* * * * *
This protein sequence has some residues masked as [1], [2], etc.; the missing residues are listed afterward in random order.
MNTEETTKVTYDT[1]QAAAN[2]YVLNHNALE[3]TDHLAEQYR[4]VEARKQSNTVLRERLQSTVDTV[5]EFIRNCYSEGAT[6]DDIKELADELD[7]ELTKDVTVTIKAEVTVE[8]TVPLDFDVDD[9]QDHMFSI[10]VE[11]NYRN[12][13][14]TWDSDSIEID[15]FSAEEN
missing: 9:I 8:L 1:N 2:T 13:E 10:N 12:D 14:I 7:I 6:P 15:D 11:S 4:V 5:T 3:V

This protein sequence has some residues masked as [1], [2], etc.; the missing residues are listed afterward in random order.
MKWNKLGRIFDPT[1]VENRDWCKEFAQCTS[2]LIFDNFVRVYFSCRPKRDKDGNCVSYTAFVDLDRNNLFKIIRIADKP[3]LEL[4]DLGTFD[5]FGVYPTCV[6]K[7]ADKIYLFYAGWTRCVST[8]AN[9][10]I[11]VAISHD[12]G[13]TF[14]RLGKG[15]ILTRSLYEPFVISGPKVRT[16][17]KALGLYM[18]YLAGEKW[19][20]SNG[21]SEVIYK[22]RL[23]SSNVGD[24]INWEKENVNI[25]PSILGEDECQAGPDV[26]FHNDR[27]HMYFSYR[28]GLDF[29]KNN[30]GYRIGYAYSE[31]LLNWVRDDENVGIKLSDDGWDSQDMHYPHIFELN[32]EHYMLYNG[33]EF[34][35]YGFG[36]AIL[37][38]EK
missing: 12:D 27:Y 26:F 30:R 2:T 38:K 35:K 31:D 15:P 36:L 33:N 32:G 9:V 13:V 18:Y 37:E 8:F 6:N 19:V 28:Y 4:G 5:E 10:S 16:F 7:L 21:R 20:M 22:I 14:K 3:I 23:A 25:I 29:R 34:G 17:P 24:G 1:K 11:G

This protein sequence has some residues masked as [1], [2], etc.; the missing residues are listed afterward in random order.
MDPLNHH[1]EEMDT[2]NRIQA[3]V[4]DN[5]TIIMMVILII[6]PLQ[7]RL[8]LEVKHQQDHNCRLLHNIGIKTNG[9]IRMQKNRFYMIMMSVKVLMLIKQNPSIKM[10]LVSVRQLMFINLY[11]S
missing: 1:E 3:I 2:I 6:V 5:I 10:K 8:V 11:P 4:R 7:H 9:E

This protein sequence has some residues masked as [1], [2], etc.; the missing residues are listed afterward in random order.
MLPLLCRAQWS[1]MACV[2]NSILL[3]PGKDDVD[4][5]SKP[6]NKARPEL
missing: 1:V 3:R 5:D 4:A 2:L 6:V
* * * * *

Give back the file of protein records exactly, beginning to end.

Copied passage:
This protein sequence has some residues masked as [1], [2], etc.; the missing residues are listed afterward in random order.
MNTEETTKVTYDT[1]QAAAN[2]YVLNHNALE[3]TDHLAEQYR[4]VEARKQSNTVLRERLQSTVDTV[5]EFIRNCYSEGAT[6]DDIKELADELD[7]ELTKDVTVTIKAEVTVE[8]TVPLDFDVDD[9]QDHMFSI[10]VE[11]NYRN[12][13][14]TWDSDSIEID[15]FSAEEN
missing: 9:I 8:L 1:N 2:T 13:E 10:N 12:D 14:I 7:I 6:P 15:D 11:S 4:V 5:T 3:V

This protein sequence has some residues masked as [1], [2], etc.; the missing residues are listed afterward in random order.
MKWNKLGRIFDPT[1]VENRDWCKEFAQCTS[2]LIFDNFVRVYFSCRPKRDKDGNCVSYTAFVDLDRNNLFKIIRIADKP[3]LEL[4]DLGTFD[5]FGVYPTCV[6]K[7]ADKIYLFYAGWTRCVST[8]AN[9][10]I[11]VAISHD[12]G[13]TF[14]RLGKG[15]ILTRSLYEPFVISGPKVRT[16][17]KALGLYM[18]YLAGEKW[19][20]SNG[21]SEVIYK[22]RL[23]SSNVGD[24]INWEKENVNI[25]PSILGEDECQAGPDV[26]FHNDR[27]HMYFSYR[28]GLDF[29]KNN[30]GYRIGYAYSE[31]LLNWVRDDENVGIKLSDDGWDSQDMHYPHIFELN[32]EHYMLYNG[33]EF[34][35]YGFG[36]AIL[37][38]EK
missing: 12:D 27:Y 26:F 30:R 2:T 38:K 35:K 31:D 15:P 36:L 33:N 32:G 9:V 13:V 18:Y 37:E 8:F 6:N 19:V 28:Y 4:G 5:E 10:S 16:F 7:L 21:R 20:M 22:I 14:K 3:I 23:A 25:I 29:R 34:G 17:P 24:G 1:K 11:G

This protein sequence has some residues masked as [1], [2], etc.; the missing residues are listed afterward in random order.
MDPLNHH[1]EEMDT[2]NRIQA[3]V[4]DN[5]TIIMMVILII[6]PLQ[7]RL[8]LEVKHQQDHNCRLLHNIGIKTNG[9]IRMQKNRFYMIMMSVKVLMLIKQNPSIKM[10]LVSVRQLMFINLY[11]S
missing: 1:E 3:I 2:I 6:V 5:I 10:K 8:V 11:P 4:R 7:H 9:E

This protein sequence has some residues masked as [1], [2], etc.; the missing residues are listed afterward in random order.
MLPLLCRAQWS[1]MACV[2]NSILL[3]PGKDDVD[4][5]SKP[6]NKARPEL
missing: 1:V 3:R 5:D 4:A 2:L 6:V